When Patricia Benitez learned her father was terminally ill, she immediately set about leaving her community of Alfaco Mulco Estado in Mexico to come be at his side at Hillcrest Manor in Sunnyside. Little did she know she'd have to overcome numerous obstacles just to get here.
When Benitez set out for Washington state, she first made a stop at the Mexican Consulado, where they told her she could come stateside for as long as a year. But when she made it to Tijuana, immigration officials at first denied her access to the U.S.
"They kept turning her back," explained Ofelia Espinoza, a volunteer at the rehabilitation center who spoke on behalf of Benitez, who doesn't speak English.
Espinoza said immigration officials denied her access to the U.S. three days in a row, despite letters confirming Clemento Benitez's terminal illness from a Sunnyside physician and Hillcrest Manor.
In Tijuana, Benitez stayed at a shelter for immigrant women for three nights. On the fourth day, Espinoza said that immigration officials allowed her access to the U.S., but only for one month. When Benitez protested that she wanted to stay by her father's side through the end of life process, Espinoza said they had a "take it or leave it" attitude.
Once immigration officials gave her the go ahead, she then went to a bank in Tijuana to pay the visa fees. As she was leaving the bank, Benitez was mugged. "They (the muggers) took her purse and what money she had," Espinoza said.
Thankfully, she had her visa and papers in a separate folder, which the muggers failed to take from her, Espinoza said.
The elder Benitez then wired his daughter $200 to help get her to the United States, but it was with great trepidation.
"Her father was scared for her safety," explained Espinoza. She added that he then tried to tell his daughter to return to her community in Mexico. "She couldn't do it," Espinoza said. "She wanted to be with her father."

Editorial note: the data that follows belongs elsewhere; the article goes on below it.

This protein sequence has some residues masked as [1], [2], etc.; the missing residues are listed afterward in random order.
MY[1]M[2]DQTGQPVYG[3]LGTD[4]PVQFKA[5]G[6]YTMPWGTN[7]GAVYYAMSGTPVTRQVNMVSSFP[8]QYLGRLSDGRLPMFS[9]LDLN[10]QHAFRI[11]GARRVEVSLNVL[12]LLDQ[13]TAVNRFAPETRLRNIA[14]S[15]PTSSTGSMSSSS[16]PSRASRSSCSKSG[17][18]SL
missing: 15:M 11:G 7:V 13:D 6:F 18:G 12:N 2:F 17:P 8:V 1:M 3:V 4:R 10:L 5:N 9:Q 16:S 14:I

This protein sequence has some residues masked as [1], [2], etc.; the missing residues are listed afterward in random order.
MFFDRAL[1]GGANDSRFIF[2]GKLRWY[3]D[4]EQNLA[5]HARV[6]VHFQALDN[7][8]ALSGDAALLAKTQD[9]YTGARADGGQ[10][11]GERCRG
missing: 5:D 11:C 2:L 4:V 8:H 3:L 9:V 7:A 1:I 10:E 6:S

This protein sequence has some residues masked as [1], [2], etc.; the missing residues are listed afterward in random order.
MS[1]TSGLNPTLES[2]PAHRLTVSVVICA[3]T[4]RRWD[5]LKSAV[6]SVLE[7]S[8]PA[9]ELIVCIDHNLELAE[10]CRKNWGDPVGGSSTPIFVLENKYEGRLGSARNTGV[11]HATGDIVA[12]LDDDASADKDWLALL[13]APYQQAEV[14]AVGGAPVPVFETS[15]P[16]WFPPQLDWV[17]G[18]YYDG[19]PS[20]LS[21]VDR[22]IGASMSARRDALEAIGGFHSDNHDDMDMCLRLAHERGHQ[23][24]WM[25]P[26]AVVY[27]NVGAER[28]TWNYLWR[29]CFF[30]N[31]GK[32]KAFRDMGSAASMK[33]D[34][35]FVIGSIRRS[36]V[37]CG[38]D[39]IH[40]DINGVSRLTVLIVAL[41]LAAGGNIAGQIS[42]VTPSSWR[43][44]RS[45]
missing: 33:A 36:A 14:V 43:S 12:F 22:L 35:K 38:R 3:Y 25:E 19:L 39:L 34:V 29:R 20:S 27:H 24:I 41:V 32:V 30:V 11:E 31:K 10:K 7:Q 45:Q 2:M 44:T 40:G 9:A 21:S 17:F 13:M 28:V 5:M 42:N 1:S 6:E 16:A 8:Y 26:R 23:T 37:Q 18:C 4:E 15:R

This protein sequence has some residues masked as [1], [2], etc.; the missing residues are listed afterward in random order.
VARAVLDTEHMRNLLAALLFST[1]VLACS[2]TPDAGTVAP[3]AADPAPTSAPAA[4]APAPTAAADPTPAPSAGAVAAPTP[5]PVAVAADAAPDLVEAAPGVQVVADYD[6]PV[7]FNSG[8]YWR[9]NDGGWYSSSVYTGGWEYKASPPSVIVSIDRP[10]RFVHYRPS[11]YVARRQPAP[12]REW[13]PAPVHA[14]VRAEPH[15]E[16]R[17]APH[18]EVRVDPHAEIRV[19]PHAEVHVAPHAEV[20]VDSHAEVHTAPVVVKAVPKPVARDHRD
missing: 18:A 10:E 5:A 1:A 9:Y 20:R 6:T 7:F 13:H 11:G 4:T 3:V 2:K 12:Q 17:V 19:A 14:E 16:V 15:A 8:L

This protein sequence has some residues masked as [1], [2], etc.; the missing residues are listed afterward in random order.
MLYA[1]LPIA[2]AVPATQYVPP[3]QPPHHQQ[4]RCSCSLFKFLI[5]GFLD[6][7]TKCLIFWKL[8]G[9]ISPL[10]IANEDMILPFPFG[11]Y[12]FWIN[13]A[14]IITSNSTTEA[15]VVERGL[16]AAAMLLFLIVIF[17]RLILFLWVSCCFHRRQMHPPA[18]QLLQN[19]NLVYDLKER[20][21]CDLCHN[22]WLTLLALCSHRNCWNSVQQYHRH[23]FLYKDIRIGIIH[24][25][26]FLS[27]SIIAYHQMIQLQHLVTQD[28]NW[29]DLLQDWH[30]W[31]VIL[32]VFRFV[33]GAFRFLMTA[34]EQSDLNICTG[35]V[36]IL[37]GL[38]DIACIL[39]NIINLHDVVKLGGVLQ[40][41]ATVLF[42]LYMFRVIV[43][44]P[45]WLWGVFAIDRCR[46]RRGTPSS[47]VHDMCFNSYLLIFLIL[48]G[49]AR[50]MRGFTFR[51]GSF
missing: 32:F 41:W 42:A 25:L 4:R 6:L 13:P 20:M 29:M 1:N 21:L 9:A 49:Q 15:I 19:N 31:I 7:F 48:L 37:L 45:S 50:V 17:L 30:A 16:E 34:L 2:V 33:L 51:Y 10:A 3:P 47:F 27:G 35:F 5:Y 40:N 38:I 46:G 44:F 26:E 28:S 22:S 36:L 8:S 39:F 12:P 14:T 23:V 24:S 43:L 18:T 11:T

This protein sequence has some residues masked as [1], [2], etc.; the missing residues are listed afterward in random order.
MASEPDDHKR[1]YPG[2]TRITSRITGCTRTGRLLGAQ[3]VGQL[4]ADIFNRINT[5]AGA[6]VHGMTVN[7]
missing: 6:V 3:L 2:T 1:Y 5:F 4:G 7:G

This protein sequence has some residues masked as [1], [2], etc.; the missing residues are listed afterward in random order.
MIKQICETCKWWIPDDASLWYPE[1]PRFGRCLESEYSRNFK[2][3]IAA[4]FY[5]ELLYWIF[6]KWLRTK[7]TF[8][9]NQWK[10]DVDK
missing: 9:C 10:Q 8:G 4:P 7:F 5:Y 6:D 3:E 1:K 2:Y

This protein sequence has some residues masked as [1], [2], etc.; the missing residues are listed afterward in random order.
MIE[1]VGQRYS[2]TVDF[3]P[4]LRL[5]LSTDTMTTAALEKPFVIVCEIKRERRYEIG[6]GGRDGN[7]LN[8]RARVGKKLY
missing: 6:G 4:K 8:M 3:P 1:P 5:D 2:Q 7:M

Exhausted, scraped and bruised, the younger Benitez then set out on a long journey via a Greyhound bus.
As she began her bus ride, Benitez had a nagging bad feeling that something was wrong. Then she realized she had left her folder at the bus station.
"She asked the bus driver to turn back so she could get it and he said no," said Espinoza.
The folder held her necessary paperwork to come into the United States.
"He told her she could report it and hope and pray no one else picked it up," said Espinoza.
After her long journey on the Greyhound bus, Patricia Benitez finally made it to her father's bedside.
And within a few days, good news came when the Greyhound bus stop in Sunnyside at The Outpost called to say a package was awaiting her. Espinoza and Benitez then went and picked up the folder, and she finally had access to her one month visa.
Espinoza said that the Hillcrest Manor community and community members have stepped up to the plate to help Benitez. She is being provided shelter via a bed next to her dying father, as well as meals. For bathing and laundry, she goes to Espinoza's home.
Espinoza said what Benitez needs now is an advocate: someone to plea on her behalf to immigration officials to allow her to stay until her father passes away.
"My main concern is if anybody can help her with her visa," said Espinoza. "We need to keep her here, we need to."
If she doesn't get her visa extended, she must leave on April 8.
Benitez was emphatic that she has no other reason to be here except to be by her father's side.
Through Espinoza, Benitez said, "The only reason I'm here is because I'm here for him."
Benitez wants what the Mexican Consulado told her she would have: a year in the United States.
Said Espinoza, "If he lives a year, it will be a miracle. But the Lord has the last word."